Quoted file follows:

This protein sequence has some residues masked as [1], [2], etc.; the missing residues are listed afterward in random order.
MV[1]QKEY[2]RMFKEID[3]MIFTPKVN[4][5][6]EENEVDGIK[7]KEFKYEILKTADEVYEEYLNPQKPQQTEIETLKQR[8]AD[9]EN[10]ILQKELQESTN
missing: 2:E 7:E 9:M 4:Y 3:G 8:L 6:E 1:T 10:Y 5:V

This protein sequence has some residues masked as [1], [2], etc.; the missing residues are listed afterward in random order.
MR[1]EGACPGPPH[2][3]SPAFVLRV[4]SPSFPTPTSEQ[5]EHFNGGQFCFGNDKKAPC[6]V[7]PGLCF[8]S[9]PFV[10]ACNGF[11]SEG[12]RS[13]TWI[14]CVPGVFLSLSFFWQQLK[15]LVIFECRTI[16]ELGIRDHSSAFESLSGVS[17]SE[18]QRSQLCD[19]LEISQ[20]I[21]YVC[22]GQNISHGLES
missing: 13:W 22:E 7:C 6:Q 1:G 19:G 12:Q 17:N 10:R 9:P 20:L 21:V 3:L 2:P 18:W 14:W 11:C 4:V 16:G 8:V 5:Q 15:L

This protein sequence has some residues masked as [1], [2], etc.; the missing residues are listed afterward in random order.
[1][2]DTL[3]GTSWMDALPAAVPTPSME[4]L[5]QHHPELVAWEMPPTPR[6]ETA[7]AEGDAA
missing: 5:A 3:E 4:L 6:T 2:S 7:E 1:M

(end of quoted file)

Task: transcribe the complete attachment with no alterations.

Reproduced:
This protein sequence has some residues masked as [1], [2], etc.; the missing residues are listed afterward in random order.
MV[1]QKEY[2]RMFKEID[3]MIFTPKVN[4][5][6]EENEVDGIK[7]KEFKYEILKTADEVYEEYLNPQKPQQTEIETLKQR[8]AD[9]EN[10]ILQKELQESTN
missing: 2:E 7:E 9:M 4:Y 3:G 8:L 6:E 1:T 10:Y 5:V

This protein sequence has some residues masked as [1], [2], etc.; the missing residues are listed afterward in random order.
MR[1]EGACPGPPH[2][3]SPAFVLRV[4]SPSFPTPTSEQ[5]EHFNGGQFCFGNDKKAPC[6]V[7]PGLCF[8]S[9]PFV[10]ACNGF[11]SEG[12]RS[13]TWI[14]CVPGVFLSLSFFWQQLK[15]LVIFECRTI[16]ELGIRDHSSAFESLSGVS[17]SE[18]QRSQLCD[19]LEISQ[20]I[21]YVC[22]GQNISHGLES
missing: 13:W 22:E 7:C 6:Q 1:G 19:G 12:Q 17:N 10:R 9:P 20:L 21:V 3:L 2:P 18:W 14:W 11:C 4:V 16:G 8:V 5:Q 15:L

This protein sequence has some residues masked as [1], [2], etc.; the missing residues are listed afterward in random order.
[1][2]DTL[3]GTSWMDALPAAVPTPSME[4]L[5]QHHPELVAWEMPPTPR[6]ETA[7]AEGDAA
missing: 5:A 3:E 4:L 6:T 2:S 7:E 1:M